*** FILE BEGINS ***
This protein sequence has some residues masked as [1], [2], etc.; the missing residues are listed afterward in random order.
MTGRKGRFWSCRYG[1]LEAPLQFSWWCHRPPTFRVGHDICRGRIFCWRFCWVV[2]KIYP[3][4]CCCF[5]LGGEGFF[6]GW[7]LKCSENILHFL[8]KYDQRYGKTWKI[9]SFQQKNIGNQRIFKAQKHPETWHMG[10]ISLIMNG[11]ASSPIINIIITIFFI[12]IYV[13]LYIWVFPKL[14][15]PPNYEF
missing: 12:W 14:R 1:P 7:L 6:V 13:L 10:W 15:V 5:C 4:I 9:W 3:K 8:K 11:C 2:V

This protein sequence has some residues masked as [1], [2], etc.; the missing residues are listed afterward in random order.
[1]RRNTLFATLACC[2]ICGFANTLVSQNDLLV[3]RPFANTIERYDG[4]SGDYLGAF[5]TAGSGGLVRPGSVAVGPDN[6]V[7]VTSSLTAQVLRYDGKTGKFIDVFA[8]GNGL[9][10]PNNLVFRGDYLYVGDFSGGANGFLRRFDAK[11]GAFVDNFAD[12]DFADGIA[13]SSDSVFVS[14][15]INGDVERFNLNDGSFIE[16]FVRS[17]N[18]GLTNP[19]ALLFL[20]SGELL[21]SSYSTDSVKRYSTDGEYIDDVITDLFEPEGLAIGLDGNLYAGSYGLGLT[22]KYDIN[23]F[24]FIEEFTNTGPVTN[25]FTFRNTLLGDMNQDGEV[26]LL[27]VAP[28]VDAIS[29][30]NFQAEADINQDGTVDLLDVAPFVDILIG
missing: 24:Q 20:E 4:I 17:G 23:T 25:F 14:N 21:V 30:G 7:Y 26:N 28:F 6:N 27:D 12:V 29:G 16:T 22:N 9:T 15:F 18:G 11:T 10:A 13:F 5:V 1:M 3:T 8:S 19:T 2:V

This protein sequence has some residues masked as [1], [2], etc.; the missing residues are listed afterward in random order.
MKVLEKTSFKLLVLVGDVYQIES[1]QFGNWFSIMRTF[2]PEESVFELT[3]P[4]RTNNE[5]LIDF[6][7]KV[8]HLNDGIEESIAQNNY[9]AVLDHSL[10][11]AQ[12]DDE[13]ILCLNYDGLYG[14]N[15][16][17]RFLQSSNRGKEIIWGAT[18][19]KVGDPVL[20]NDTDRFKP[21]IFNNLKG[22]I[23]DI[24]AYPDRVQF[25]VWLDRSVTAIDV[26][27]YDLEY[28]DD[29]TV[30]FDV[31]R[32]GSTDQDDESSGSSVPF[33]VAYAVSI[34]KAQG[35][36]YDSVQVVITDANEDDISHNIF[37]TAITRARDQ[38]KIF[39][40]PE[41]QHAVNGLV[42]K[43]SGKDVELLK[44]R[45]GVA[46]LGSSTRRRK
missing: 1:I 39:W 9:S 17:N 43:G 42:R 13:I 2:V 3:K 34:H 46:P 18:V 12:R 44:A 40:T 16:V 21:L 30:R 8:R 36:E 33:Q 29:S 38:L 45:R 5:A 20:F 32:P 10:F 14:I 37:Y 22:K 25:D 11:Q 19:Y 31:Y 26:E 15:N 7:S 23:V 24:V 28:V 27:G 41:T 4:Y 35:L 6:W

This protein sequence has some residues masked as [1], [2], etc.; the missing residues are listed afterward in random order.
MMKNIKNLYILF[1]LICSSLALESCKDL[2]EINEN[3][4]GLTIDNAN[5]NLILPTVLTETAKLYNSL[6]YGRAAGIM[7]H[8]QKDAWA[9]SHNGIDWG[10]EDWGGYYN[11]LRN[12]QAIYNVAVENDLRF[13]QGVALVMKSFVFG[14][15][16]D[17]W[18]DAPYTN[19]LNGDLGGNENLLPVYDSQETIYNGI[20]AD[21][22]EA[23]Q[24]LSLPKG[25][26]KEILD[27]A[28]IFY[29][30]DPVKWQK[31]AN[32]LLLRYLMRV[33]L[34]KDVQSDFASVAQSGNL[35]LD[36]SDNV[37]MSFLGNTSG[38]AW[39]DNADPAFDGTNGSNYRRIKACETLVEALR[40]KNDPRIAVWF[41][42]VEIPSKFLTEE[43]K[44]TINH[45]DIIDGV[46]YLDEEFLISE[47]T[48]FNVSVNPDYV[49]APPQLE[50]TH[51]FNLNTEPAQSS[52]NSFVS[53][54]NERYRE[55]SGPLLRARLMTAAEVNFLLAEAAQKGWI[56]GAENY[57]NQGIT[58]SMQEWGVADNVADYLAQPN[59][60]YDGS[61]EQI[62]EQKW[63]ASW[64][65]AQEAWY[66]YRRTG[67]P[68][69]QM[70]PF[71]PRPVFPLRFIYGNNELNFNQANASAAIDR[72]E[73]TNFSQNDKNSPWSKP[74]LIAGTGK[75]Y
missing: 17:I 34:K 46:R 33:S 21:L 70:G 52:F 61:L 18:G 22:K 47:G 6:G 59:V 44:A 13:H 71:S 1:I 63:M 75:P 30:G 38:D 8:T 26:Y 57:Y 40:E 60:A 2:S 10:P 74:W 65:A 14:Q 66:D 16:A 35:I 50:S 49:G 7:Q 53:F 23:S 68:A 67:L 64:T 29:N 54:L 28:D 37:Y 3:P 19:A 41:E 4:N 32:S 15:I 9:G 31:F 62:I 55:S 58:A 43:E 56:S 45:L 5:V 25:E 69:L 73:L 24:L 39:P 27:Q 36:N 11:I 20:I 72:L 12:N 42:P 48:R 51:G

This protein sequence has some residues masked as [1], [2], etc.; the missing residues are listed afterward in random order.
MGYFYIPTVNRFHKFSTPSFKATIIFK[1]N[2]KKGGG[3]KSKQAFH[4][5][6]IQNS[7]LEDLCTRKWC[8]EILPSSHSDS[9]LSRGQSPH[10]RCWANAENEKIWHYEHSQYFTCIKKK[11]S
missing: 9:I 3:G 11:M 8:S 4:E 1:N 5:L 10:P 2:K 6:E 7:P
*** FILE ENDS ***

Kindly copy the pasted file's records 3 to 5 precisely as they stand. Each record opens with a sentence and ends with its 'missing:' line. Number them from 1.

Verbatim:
This protein sequence has some residues masked as [1], [2], etc.; the missing residues are listed afterward in random order.
MKVLEKTSFKLLVLVGDVYQIES[1]QFGNWFSIMRTF[2]PEESVFELT[3]P[4]RTNNE[5]LIDF[6][7]KV[8]HLNDGIEESIAQNNY[9]AVLDHSL[10][11]AQ[12]DDE[13]ILCLNYDGLYG[14]N[15][16][17]RFLQSSNRGKEIIWGAT[18][19]KVGDPVL[20]NDTDRFKP[21]IFNNLKG[22]I[23]DI[24]AYPDRVQF[25]VWLDRSVTAIDV[26][27]YDLEY[28]DD[29]TV[30]FDV[31]R[32]GSTDQDDESSGSSVPF[33]VAYAVSI[34]KAQG[35][36]YDSVQVVITDANEDDISHNIF[37]TAITRARDQ[38]KIF[39][40]PE[41]QHAVNGLV[42]K[43]SGKDVELLK[44]R[45]GVA[46]LGSSTRRRK
missing: 1:I 39:W 9:S 17:N 43:G 42:R 13:I 2:V 3:K 34:H 46:P 18:V 12:R 44:A 40:T 16:V 21:L 30:R 8:R 36:E 33:Q 29:S 38:L 45:R 5:A 20:F 32:P 10:F 14:I 37:Y 22:K 25:D 11:Q 19:Y 31:Y 26:E 15:N 7:S 23:V 24:V 28:V 27:G 41:T 4:Y 35:L 6:W

This protein sequence has some residues masked as [1], [2], etc.; the missing residues are listed afterward in random order.
MMKNIKNLYILF[1]LICSSLALESCKDL[2]EINEN[3][4]GLTIDNAN[5]NLILPTVLTETAKLYNSL[6]YGRAAGIM[7]H[8]QKDAWA[9]SHNGIDWG[10]EDWGGYYN[11]LRN[12]QAIYNVAVENDLRF[13]QGVALVMKSFVFG[14][15][16]D[17]W[18]DAPYTN[19]LNGDLGGNENLLPVYDSQETIYNGI[20]AD[21][22]EA[23]Q[24]LSLPKG[25][26]KEILD[27]A[28]IFY[29][30]DPVKWQK[31]AN[32]LLLRYLMRV[33]L[34]KDVQSDFASVAQSGNL[35]LD[36]SDNV[37]MSFLGNTSG[38]AW[39]DNADPAFDGTNGSNYRRIKACETLVEALR[40]KNDPRIAVWF[41][42]VEIPSKFLTEE[43]K[44]TINH[45]DIIDGV[46]YLDEEFLISE[47]T[48]FNVSVNPDYV[49]APPQLE[50]TH[51]FNLNTEPAQSS[52]NSFVS[53][54]NERYRE[55]SGPLLRARLMTAAEVNFLLAEAAQKGWI[56]GAENY[57]NQGIT[58]SMQEWGVADNVADYLAQPN[59][60]YDGS[61]EQI[62]EQKW[63]ASW[64][65]AQEAWY[66]YRRTG[67]P[68][69]QM[70]PF[71]PRPVFPLRFIYGNNELNFNQANASAAIDR[72]E[73]TNFSQNDKNSPWSKP[74]LIAGTGK[75]Y
missing: 17:I 34:K 46:R 33:S 21:L 70:G 52:F 61:L 18:G 22:K 47:G 6:G 59:V 44:A 13:H 71:S 1:I 63:M 75:P 30:G 38:D 8:T 26:Y 57:Y 40:E 60:A 2:S 10:P 74:W 65:A 14:Q 66:D 16:A 35:I 50:S 49:G 7:Q 53:F 23:S 68:A 67:L 64:T 29:N 54:L 28:D 37:Y 3:P 19:A 41:E 4:N 32:S 15:I 9:G 31:F 62:I 55:S 58:A 43:E 56:S 45:L 5:V 25:E 69:L 73:L 24:L 39:P 27:Q 36:N 11:I 20:I 72:L 12:N 42:P 48:R 51:G

This protein sequence has some residues masked as [1], [2], etc.; the missing residues are listed afterward in random order.
MGYFYIPTVNRFHKFSTPSFKATIIFK[1]N[2]KKGGG[3]KSKQAFH[4][5][6]IQNS[7]LEDLCTRKWC[8]EILPSSHSDS[9]LSRGQSPH[10]RCWANAENEKIWHYEHSQYFTCIKKK[11]S
missing: 9:I 3:G 11:M 8:S 4:E 1:N 5:L 10:P 2:K 6:E 7:P